The cost is R1 450 plus the price of the prescribed book: Manage Your Money: Basic Financial Life Skills for South Africans by Nico Swart (Van Schaik). For more information, email [email protected]
Course in personal financial management
This is a more advanced and comprehensive course in financial planning from Unisa, available to anyone with a senior certificate or an equivalent NQF level four qualification. Like the basic financial life skills course above, it takes six months (the first and second terms of the year), and is supervised by Swart.
The focus is on financial goals and how to achieve them, from taking command of the present, to ensuring a secure financial future. It starts with an exercise in measuring and assessing financial performance and goes on to cover what Swart calls “total financial planning”: health care, retirement planning, estate planning, protection of income and assets, income tax planning, credit planning, investing (including investing in property and offshore), and the financial intricacies of starting a business or buying a franchise. Finally, it deals with the financial implications of emigration.
The cost is R1 500 plus the price of the prescribed book, Personal Financial Management: the South African Guide for Total Personal Financial Planning by Swart (Juta). For more details, email [email protected]
Packages of ideas
Books that tap into the long experience and accumulated wisdom of financial experts can be surprisingly effective, even life-changing. Look at the following Robert Kiyosaki has … the author of Rich Dad Poor Dad advertises seminars on wealth creation all over the world and people flock to them, despite the disclaimer that he will not be there in person.
Whether they are motivational in the broadest sense, or manuals to work through, books can be a companion, so the recipient of your gift can refer back, refresh, revise, review and research further. They can help ideas to become practical and good intentions turn into action. And they can be shared.
You’ll find a huge variety of practical and motivational books in the bookshops and online … these are just a sample.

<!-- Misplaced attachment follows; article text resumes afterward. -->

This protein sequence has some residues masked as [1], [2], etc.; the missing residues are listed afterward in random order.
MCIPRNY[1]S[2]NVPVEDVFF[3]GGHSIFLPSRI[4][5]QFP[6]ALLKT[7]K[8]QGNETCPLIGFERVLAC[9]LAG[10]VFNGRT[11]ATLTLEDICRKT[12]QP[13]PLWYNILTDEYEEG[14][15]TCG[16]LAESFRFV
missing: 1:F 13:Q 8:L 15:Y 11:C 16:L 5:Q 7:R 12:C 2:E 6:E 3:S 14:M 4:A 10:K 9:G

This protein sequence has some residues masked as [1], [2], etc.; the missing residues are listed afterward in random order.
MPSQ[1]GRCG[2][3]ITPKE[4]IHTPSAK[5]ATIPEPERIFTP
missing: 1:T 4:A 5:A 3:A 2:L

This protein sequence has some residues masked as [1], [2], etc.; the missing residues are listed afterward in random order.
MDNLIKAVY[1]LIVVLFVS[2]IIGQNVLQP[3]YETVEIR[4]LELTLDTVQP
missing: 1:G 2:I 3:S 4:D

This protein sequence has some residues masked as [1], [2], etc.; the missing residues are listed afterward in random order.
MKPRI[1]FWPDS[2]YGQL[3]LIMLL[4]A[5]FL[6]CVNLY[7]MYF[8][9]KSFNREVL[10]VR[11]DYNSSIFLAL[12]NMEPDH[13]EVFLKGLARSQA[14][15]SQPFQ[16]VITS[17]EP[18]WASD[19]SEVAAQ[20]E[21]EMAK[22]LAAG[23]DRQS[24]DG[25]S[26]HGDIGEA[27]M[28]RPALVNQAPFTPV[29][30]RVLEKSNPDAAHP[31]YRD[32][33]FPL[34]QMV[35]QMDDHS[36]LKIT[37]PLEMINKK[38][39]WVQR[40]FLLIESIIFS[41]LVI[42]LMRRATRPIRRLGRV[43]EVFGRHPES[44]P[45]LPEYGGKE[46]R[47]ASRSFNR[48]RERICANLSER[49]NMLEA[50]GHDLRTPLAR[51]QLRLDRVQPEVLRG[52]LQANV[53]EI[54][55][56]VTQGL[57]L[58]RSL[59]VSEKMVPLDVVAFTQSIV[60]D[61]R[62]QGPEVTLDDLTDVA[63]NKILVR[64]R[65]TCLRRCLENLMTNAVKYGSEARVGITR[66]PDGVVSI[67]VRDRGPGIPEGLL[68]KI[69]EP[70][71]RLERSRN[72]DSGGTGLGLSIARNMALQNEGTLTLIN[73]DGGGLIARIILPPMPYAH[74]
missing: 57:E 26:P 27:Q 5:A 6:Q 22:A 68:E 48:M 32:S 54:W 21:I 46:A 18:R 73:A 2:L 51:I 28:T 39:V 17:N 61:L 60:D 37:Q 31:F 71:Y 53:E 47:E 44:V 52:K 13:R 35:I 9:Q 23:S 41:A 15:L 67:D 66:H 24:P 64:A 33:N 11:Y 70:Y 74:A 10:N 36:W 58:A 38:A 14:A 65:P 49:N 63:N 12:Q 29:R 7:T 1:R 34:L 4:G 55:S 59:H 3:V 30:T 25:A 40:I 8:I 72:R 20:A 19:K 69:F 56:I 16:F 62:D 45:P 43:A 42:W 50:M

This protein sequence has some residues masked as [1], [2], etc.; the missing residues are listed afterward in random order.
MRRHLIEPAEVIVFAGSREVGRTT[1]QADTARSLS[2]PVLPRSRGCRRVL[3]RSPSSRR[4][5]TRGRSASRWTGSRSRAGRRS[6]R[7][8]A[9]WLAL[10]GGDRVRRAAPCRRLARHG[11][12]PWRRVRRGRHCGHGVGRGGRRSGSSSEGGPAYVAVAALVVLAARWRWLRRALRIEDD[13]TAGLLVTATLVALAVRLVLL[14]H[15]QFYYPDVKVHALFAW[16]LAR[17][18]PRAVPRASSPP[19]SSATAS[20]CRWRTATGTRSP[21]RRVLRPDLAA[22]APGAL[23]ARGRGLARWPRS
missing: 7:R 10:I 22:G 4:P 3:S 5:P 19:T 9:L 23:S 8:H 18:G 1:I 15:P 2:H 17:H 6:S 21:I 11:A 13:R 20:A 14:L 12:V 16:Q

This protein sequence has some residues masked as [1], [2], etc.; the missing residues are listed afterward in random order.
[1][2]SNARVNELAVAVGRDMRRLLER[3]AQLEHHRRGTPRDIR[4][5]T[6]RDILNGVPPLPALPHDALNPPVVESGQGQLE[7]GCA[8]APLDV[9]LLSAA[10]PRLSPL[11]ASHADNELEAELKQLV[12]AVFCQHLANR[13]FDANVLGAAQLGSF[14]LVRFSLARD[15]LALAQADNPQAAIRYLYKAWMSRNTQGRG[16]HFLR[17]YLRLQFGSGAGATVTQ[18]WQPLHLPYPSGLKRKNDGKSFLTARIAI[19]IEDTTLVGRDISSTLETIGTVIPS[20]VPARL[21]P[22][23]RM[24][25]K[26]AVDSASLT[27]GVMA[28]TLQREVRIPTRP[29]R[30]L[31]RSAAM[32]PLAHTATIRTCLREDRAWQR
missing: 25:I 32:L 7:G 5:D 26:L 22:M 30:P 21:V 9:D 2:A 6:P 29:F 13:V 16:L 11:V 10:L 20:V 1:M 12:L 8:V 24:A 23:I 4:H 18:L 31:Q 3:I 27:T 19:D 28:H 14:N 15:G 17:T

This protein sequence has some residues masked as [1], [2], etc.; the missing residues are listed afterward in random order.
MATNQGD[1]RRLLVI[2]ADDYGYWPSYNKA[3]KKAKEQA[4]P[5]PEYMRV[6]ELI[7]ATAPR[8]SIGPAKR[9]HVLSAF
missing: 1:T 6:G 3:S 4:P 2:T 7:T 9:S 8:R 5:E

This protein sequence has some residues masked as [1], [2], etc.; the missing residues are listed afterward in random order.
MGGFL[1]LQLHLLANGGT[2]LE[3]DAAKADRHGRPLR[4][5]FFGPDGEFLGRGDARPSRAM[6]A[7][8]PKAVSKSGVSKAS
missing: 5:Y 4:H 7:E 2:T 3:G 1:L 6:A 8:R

Rich Dad’s Cashflow Quadrant: Guide to Financial Freedom
By Robert T Kiyosaki (published by Plata, paperback, R132, available through www.takealot.com)
Kiyosaki’s second book continues his theme of motivating people to take control of their financial future. According to the bookseller Amazon: “Robert believes that the reason most people struggle financially is because they’ve spent years in school but have never been taught about money. Robert’s rich dad taught him that this lack of financial education is why so many people work so hard all their lives for money … instead of learning how to make money work for them. This book will change the way you think about jobs, careers, and owning your own business, and inspire you to learn the rules of money that the rich use to build and grow their wealth.”
Wisdom from Rich Dad Poor Dad for Teens: The Secrets about Money – That You Don’t Learn in School! aims to get the message across at a more impressionable age, in a condensed form. Your teen may be bemused or dazzled, but whichever it is, the reaction will be revealing.
It is available from www.takealot.com as a paperback (R181) or a CD/MP3 (R142).
Personal Budget Kit
(Book and CD, US-based legal/business self-help publisher Enodare, R442, www.takealot.com)
This DIY guide to gaining control of your cash-flow comes with the positive message that budgeting is not about limiting your spending so much as maximising your resources. Worksheets and spreadsheets are supplied, so there’s nothing to stop the reader from launching the step-by-step process of identifying and understanding his or her spending habits, identifying ways of reducing expenses, taking control of credit and debt, setting goals, preparing a personal budget and then monitoring progress.
How Much is Enough? Maximising Wealth and Well-being
By Andrew Bradley, Arun Abey and Andrew Ford (Zebra Press, R200, Exclusive Books and others)
This is a 2015 South African adaptation of a very successful book by Australians Abey (a financial planner) and Ford (a marketing man). Bradley, the former chief executive of Old Mutual Wealth and chairman of Acsis, brings the local expertise to this edition of the book. The concept is to bridge the gap between where the reader is and where he or she could be with the right financial plan and a long-term, equities-based investment strategy. There is nothing particularly new about this, but the book is refreshingly committed to linking financial goals with values and outlook, making the point that there is such a thing as “enough” if you are capable of taking pleasure from things other than the race for riches.